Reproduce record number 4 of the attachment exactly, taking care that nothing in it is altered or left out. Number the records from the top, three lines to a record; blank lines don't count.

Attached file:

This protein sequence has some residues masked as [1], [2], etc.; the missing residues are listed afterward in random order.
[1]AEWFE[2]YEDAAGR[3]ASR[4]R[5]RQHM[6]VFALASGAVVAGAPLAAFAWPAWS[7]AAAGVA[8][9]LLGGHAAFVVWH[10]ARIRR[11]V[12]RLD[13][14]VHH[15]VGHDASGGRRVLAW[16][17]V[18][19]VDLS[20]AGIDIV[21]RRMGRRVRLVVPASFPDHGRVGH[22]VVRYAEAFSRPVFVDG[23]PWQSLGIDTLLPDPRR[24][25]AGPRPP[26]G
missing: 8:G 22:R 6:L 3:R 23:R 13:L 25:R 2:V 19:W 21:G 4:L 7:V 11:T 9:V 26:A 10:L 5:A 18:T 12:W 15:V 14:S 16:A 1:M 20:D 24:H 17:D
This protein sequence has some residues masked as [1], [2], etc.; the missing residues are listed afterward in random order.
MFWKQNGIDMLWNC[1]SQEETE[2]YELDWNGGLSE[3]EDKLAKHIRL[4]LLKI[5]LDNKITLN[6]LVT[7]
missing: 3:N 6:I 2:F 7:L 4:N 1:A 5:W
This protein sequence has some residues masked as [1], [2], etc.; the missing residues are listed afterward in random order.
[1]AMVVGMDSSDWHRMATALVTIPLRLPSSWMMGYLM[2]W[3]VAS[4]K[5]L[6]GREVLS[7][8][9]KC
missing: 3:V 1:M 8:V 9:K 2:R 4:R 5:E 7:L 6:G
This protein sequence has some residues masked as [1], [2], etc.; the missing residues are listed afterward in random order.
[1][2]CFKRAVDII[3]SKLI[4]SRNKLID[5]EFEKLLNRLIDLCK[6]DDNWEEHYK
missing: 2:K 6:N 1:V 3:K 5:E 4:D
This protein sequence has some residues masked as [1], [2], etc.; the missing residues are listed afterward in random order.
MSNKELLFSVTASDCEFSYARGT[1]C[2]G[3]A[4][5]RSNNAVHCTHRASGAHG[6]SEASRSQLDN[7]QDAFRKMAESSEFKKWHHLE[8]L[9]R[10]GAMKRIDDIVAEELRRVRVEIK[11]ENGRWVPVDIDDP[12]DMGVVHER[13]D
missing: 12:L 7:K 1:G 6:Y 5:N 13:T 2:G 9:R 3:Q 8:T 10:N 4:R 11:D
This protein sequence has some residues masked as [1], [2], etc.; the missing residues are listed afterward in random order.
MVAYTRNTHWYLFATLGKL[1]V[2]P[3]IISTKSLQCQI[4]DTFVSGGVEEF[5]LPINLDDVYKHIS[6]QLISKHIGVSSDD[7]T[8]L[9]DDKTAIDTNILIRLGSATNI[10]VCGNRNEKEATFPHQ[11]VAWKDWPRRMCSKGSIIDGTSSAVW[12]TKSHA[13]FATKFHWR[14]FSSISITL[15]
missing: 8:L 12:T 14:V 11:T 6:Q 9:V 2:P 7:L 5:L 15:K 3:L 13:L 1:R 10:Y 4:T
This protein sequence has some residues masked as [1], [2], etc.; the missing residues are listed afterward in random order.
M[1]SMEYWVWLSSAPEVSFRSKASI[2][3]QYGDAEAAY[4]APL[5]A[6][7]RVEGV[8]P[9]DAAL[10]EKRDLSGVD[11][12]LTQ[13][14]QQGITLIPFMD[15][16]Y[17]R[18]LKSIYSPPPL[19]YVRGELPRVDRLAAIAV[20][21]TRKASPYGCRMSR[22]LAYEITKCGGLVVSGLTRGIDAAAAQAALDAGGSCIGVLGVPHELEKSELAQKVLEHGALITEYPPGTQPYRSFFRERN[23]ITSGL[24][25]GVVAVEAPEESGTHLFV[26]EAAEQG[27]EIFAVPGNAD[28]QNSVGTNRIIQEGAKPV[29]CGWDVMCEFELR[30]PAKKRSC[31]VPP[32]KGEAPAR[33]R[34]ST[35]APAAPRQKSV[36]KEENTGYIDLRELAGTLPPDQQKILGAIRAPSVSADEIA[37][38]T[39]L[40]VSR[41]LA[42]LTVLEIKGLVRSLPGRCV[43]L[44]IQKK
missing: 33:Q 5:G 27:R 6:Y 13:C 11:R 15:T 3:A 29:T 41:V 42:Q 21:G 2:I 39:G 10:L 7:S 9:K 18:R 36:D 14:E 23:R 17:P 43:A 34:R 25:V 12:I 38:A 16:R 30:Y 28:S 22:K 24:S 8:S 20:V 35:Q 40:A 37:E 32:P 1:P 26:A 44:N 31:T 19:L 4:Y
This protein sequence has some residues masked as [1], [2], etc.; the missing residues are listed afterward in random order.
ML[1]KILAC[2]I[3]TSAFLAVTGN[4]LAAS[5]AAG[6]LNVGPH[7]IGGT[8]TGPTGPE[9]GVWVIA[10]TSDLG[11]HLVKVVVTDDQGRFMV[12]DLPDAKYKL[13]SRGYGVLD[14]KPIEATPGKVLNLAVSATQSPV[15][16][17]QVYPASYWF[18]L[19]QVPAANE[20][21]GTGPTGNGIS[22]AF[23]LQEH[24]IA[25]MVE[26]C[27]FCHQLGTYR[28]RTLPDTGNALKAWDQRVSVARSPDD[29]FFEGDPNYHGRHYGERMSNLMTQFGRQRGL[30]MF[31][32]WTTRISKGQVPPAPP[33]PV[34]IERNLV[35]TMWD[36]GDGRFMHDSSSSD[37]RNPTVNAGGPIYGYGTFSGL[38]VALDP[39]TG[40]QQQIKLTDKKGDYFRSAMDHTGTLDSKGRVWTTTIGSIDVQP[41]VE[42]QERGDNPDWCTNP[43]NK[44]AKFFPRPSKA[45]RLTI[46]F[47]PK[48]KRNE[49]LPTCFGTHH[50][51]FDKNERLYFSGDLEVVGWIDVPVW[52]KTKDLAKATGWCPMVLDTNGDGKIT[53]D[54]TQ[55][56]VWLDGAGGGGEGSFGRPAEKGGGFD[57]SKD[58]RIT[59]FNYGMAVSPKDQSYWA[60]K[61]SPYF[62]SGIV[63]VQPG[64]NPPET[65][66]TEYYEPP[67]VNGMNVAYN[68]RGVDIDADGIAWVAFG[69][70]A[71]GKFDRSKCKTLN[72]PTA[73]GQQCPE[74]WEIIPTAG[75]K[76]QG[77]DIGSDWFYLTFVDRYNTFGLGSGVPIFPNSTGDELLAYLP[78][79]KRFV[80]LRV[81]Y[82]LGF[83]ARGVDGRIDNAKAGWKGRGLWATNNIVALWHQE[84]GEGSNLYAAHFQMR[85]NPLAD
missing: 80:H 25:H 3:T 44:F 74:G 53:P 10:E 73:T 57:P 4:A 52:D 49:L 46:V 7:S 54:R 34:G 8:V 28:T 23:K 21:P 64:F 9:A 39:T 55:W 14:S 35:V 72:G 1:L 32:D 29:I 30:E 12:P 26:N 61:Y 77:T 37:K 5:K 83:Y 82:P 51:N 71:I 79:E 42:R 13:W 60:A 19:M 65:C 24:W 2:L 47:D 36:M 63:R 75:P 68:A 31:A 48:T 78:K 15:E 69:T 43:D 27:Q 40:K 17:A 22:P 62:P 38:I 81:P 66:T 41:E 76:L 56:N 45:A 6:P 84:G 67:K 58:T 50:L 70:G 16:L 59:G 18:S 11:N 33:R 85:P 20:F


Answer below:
This protein sequence has some residues masked as [1], [2], etc.; the missing residues are listed afterward in random order.
[1][2]CFKRAVDII[3]SKLI[4]SRNKLID[5]EFEKLLNRLIDLCK[6]DDNWEEHYK
missing: 2:K 6:N 1:V 3:K 5:E 4:D